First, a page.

puppy mills

3 posts

The Death of Prop B – The Puppy Mill Bill

On Wednesday, April 13, the Missouri state legislature voted 85-71 to change the requirements set forth in Proposition B (also called the Puppy Mill Cruelty Prevention Act, or PMCPA), the voter referendum that would have imposed stricter standards of care in the “puppy mills” of the state.

The new legislation, SB-113, removes many of the strongest new standards of care from the original bill, including provisions that require solid cage flooring, appropriate temperature regulation, and a cap of 50 breeding animals per facility.

In a “1984”-esque move, the name of the bill is also changed from the PMCPA to the “Canine Cruelty Prevention Act.”

“In spite of decades of urging by the animal welfare community, the Missouri General Assembly remained silent on the issue of puppy mills until after the voters spoke. The failure of the General Assembly to address the problem is why we finally took this straight to the people,” says Cori Menkin, ASPCA Senior Director of Legislative Initiatives. “And as evidenced by the passage of Proposition B, Missourians care deeply about puppy mill reform. That state legislators are discarding Prop B and ignoring the will of the people they are supposed to represent is appalling, insulting and disrespectful.”

In previous articles, the conditions in puppy mills and pet stores were described in detail; treatment ranges from neglectful to cruel. So, given the abhorrent current situation, why would the legislature have gone against the will of the voters, gutted the bill, and allowed the torture of hundreds of thousands of cats and dogs to continue unabated?

The history of Prop B goes something like this: The measure began as a petition circulated in MO by various animal-welfare groups, including the Humane Society of the United States. Even after the petition was certified with nearly 200, 000 signatures, certain organizations challenged it early and often, with a particularly rabid group, the Missouri Federation of Animal Owners (I urge you to check out this link—it is a particularly good example of the kind of ignorance animal welfare groups go up against), filing a lawsuit in August against Secretary of State Robin Carnahan alleging that the term “puppy mill” was inflammatory and unfair and asking that the measure be removed from the ballot.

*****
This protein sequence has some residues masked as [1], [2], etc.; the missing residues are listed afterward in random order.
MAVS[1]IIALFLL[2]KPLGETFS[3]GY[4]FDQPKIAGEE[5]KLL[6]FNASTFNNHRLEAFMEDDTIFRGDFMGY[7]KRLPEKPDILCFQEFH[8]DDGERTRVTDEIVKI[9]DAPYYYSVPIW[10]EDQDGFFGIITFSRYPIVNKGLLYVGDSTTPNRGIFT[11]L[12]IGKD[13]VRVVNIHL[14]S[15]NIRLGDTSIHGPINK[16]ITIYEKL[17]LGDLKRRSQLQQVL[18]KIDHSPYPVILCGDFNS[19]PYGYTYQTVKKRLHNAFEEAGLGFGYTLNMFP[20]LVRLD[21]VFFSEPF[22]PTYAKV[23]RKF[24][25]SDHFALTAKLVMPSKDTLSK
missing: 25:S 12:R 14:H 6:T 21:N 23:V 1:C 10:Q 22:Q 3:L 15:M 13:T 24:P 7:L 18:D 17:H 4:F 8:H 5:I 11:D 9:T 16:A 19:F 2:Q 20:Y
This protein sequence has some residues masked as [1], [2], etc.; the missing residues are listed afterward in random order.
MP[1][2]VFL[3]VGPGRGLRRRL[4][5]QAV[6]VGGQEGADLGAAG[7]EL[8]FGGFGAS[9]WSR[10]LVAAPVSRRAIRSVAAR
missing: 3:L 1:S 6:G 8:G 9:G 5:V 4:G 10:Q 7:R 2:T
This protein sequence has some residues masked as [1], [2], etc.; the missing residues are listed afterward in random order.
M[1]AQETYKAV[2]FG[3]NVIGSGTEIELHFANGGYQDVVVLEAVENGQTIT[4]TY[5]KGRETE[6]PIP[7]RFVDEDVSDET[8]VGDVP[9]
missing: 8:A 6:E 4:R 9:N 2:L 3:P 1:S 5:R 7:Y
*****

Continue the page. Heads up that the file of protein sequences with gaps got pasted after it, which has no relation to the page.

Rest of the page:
The lawsuit was dismissed as frivolous, but protests and anti-Prop B editorials continued, with organizations like the American Kennel Club stating their oppostion to the proposed legislation. However, Prop B passed on November 2, 2010, with a “yes” vote of 51.6%.

The reason it passed by such a narrow margin was largely due to a rural “whisper camapaign” by the agricultural lobby. Using the “slippery slope” argument, they were able to convince many farmers and livestock owners that the proposed legislation would be the first step towards requiring that cows be covered with cashmere blankets and allowed to sleep in owners’ beds at night.

Larry Miller, president of the Southeast Missouri Cattlemen’s Association said, “Down the road it’s going to affect everyone in the United States. They want to abolish all livestock production in the United States. They want to do away with hunting, killing animals for food, fishing. What are we going to eat—soybeans and corn?”

This sentiment has been the main obstacle in passing more stringent regulations in other states, such as Iowa and Indiana, which, not coincidentally, have strong agriculturally-based economies and consequently a large number of puppy mills as well.